A disabled Burlington, Ont., man has won his legal battle to get his condo corporation to pay for a wheelchair ramp to his front door.
Paul DiSalvo, 68, has multiple sclerosis and his condition has worsened over the past few years. He now uses a wheelchair, making the three steps up to his front door difficult to negotiate.
On Thursday, he learned that his year and a half legal struggle is finally over. The Human Rights Tribunal of Ontario has ordered the Halton Condominium Corporation to install an accessible ramp.
In addition to ordering the board to pay $12,000 in general damages to Mr. DiSalvo for injury to his dignity, the tribunal also ordered the corporation to train condominium members about discrimination, disability and Ontario's Human Rights Code.
"Oh boy, I'm really happy with the outcome," said DiSalvo. "You've got to believe it's going to be helpful to others in the same situation."
The condominium corporation argued that DiSalvo should bear the full costs of installing a ramp to his door and making modifications to the walkway. It said it would not be appropriate to expend funds for the sole benefit of one owner.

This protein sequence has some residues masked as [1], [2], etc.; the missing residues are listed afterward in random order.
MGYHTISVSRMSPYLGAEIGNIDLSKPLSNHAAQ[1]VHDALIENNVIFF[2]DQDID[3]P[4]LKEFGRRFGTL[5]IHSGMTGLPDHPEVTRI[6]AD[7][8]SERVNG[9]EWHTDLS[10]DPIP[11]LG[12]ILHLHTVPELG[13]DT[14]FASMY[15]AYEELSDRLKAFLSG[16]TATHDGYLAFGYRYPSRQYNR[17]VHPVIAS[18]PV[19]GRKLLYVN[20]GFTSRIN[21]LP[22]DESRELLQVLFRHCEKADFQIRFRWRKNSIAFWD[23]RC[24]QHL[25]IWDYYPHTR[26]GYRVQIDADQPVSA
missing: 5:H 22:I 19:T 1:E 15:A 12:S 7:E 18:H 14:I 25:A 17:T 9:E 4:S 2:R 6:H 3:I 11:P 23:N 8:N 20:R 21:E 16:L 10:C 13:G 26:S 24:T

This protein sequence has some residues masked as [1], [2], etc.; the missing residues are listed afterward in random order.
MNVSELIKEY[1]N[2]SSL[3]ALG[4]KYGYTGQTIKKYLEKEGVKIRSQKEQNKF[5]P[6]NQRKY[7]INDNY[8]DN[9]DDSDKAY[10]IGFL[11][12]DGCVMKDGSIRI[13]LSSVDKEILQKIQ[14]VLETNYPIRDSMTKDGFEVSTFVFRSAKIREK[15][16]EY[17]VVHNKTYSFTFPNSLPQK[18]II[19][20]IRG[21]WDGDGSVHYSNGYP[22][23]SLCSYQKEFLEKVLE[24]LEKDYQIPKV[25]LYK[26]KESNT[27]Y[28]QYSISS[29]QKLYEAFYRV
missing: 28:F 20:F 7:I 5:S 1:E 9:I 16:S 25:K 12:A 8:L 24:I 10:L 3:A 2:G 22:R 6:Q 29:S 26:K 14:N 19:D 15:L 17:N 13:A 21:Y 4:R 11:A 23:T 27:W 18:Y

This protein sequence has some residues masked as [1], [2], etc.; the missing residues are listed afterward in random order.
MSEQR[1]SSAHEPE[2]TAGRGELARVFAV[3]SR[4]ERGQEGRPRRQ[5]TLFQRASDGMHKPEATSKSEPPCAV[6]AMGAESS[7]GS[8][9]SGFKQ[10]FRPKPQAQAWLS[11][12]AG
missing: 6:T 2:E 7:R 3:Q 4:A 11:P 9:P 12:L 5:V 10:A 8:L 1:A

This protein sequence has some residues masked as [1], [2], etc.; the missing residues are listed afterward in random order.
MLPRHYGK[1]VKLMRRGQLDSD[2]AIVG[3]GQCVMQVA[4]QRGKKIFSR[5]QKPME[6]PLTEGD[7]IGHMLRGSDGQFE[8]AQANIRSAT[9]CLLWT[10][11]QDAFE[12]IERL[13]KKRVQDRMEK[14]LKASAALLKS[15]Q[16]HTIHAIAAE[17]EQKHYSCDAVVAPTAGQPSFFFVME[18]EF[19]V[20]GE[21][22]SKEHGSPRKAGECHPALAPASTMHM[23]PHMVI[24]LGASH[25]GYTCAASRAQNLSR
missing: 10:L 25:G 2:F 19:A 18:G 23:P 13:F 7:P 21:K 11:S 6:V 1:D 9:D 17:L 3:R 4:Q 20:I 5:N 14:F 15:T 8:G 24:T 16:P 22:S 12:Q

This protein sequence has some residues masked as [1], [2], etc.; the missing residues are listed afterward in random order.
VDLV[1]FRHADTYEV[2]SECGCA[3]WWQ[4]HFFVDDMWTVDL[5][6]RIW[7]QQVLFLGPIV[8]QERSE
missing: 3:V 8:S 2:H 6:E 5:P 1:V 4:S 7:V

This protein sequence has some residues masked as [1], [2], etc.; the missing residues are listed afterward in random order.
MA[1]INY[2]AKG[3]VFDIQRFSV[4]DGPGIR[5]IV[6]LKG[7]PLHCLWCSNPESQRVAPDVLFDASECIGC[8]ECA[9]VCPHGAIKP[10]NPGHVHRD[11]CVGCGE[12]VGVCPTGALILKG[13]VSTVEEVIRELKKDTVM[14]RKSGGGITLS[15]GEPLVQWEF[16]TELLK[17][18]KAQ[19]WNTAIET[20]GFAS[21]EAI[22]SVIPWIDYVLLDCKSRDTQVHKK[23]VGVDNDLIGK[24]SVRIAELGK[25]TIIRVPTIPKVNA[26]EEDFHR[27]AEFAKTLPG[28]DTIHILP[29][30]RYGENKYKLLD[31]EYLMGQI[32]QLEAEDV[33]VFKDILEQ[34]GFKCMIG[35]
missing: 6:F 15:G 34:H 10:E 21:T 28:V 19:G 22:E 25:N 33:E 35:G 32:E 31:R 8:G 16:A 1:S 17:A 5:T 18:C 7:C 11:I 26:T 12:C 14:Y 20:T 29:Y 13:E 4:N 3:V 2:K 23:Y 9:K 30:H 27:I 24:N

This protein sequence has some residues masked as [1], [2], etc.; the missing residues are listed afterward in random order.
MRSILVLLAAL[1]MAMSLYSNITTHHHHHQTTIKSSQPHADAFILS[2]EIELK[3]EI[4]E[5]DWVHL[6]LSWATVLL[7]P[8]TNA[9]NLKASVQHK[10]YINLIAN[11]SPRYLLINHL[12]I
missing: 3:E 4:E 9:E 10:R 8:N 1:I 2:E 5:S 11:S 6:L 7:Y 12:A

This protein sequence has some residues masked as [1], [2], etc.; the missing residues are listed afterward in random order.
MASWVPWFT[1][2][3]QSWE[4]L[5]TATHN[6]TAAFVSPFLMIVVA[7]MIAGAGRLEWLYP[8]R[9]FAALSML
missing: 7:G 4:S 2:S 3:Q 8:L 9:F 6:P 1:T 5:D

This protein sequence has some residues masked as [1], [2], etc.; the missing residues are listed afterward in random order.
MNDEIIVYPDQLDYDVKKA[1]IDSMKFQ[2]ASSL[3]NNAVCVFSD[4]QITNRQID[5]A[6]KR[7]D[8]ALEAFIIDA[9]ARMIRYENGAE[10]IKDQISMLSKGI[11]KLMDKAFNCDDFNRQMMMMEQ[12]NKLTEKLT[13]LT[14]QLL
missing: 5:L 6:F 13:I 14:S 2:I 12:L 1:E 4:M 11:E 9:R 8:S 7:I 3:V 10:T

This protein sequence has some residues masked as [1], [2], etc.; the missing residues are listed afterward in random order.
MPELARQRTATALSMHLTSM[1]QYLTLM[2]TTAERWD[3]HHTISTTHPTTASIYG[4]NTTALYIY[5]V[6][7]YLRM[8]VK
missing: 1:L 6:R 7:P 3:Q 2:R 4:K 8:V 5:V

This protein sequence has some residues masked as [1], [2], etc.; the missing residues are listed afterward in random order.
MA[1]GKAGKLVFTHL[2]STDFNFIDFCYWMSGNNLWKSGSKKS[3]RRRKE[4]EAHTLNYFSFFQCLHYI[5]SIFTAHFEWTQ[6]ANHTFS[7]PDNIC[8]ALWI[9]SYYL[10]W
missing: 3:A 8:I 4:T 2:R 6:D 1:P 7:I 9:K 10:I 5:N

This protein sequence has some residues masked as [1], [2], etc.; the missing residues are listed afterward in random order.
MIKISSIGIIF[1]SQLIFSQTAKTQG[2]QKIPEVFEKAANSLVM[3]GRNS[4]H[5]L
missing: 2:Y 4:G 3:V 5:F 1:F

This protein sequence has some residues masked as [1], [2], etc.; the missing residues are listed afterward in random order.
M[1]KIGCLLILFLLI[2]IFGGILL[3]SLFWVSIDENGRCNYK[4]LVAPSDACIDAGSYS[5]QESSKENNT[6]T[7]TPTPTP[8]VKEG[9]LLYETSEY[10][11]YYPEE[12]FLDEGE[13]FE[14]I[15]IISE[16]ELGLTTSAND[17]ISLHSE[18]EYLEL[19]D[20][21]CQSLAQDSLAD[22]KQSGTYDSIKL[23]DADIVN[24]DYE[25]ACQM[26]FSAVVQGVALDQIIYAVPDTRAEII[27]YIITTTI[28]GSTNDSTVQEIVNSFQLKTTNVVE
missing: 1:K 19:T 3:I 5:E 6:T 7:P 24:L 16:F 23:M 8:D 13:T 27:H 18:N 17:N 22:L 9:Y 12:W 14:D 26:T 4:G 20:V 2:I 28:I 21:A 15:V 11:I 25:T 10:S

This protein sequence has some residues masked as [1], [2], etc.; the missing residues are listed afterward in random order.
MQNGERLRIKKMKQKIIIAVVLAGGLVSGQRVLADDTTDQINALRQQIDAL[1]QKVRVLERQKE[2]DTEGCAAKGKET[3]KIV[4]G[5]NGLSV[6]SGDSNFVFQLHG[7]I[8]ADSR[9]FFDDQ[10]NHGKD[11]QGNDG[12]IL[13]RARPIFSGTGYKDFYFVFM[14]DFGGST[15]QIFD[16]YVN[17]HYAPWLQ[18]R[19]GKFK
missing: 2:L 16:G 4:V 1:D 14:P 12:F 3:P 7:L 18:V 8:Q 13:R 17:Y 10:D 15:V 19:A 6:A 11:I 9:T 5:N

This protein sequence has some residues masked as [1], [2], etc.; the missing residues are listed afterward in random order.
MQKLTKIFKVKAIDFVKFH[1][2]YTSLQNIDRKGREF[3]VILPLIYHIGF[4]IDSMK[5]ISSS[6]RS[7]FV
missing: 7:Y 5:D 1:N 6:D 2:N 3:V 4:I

But the tribunal's vice-chair, Michelle Flaherty, disagreed.
She found that "even where the applicant is the only individual benefiting from the accommodation measure, unless undue hardship is established, the code requires that the costs of the reasonable accommodation be borne by the condominium corporation."
DiSalvo's lawyer, Sharmaine Hall, said that the tribunal's decision will likely set a precedent.
"This decision strongly suggests that any subsequent board would likely follow the direction that Michelle Flaherty took in her decision."